How to handle debt collectors, with the TikTok Mom and a legal expert
There's a reason Shaunna Burns went viral with her videos about dealing with debt collectors: She used to be one, so she knows a few things. (Also she's smart and funny.) We fact-checked her advice with a legal expert: Jenifer Bosco, an attorney with the National Consumer Law Center. Who said: Yep, most of Shaunna's advice totally checks out.
This one's full of useful tips—and it's fun— so please pass it around. Debt collectors are out in force, and as you'll hear in this episode, they can be super-unscrupulous. But, as you'll also learn: We've got rights.
You don't need to have heard our earlier episode about Shaunna and her story; you can just start right here. (There's lots of strong language in both this and the previous Shaunna episode, so maybe save them for when the kids aren't around.)
Meanwhile, here's a bunch of links to resources:
The National Consumer Law Center, where Jenifer Bosco works, publishes the book Surviving Debt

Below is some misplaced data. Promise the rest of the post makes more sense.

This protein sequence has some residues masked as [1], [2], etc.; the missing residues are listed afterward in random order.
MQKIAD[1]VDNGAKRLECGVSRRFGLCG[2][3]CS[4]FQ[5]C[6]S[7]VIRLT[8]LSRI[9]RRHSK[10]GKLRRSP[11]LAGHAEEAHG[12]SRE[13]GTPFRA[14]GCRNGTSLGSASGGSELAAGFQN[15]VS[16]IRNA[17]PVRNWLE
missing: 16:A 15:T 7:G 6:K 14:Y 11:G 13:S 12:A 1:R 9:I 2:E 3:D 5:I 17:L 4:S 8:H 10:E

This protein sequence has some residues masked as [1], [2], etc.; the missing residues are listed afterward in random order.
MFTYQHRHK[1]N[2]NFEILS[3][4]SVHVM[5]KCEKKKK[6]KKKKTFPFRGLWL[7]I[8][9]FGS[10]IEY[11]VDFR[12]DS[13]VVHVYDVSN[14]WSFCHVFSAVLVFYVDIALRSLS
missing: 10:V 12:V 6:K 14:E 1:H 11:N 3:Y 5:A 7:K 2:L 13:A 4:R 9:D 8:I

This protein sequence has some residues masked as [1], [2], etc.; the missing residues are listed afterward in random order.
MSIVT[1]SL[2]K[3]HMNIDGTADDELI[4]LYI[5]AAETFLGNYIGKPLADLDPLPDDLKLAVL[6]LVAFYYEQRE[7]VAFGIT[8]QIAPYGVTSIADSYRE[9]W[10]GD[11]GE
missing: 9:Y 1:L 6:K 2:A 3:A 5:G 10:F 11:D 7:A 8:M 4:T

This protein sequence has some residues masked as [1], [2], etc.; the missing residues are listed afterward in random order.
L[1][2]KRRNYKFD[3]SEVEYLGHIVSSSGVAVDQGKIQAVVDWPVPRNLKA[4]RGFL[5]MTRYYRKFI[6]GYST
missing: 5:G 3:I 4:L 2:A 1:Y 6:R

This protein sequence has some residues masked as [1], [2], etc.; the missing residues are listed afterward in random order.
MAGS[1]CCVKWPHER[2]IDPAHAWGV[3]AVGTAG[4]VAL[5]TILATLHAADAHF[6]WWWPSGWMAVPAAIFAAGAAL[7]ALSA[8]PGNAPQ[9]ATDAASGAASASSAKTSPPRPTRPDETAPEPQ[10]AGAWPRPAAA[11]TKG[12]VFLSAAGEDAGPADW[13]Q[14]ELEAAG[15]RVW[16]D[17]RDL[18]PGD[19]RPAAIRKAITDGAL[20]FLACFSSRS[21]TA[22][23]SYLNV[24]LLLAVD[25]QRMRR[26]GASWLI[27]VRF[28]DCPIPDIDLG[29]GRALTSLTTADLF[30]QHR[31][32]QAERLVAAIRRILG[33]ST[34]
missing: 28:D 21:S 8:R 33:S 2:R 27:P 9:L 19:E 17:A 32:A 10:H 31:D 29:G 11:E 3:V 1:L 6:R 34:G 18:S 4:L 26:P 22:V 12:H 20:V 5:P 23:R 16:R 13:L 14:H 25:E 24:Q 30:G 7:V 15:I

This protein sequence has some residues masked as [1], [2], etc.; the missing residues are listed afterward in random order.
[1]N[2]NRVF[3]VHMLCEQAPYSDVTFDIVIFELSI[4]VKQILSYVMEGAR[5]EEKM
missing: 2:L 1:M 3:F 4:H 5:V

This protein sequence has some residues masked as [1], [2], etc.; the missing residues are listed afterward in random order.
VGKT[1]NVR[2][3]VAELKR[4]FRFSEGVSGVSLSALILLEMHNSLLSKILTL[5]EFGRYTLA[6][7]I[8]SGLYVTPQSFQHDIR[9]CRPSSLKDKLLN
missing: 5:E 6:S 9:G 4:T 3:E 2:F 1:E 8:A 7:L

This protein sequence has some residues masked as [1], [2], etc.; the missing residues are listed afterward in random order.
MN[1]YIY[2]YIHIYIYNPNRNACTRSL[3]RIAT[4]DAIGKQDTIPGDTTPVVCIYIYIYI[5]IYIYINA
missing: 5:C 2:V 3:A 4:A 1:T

- There are chapters on medical debt, dealing with debt collectors, and what to do if you get sued
- The book is updated every year
- It's free to read online at https://library.nclc.org/sd
Consumer-finance expert Gerri Detweiler, who helped fact-check one big question for this episode, has a VERY useful-looking site: https://www.debtcollectionanswers.com/
- She just published a new article with answers to questions like "Can medical bills be sent to collections if you're making payments?" (yep) and "How do I dispute a medical bill in collections?
- There's another, more-general primer on medical debt/collections, also updated recently.
- Gerri and co-author Mary Reed offer their e-book Debt Collection Answers as a free download. (It was published in 2015, so it may not be as up-to-date.)
Shaunna's dealing-with-debt-collectors TikTok videos
Be sure to note Jen Bosco's legal caveats, but these are great and will get you in a fighting spirit
- Rapid-fire advice: They can't just call whenever they want. There's a statute of limitations on debt. You can— and should — demand documentation.
- If they can't document that this debt is valid... you've got options.
- You're under no obligation to give them any information.
- If the debt is valid, BE NICE. Take their calls. You may eventually be able to work out an OK deal.
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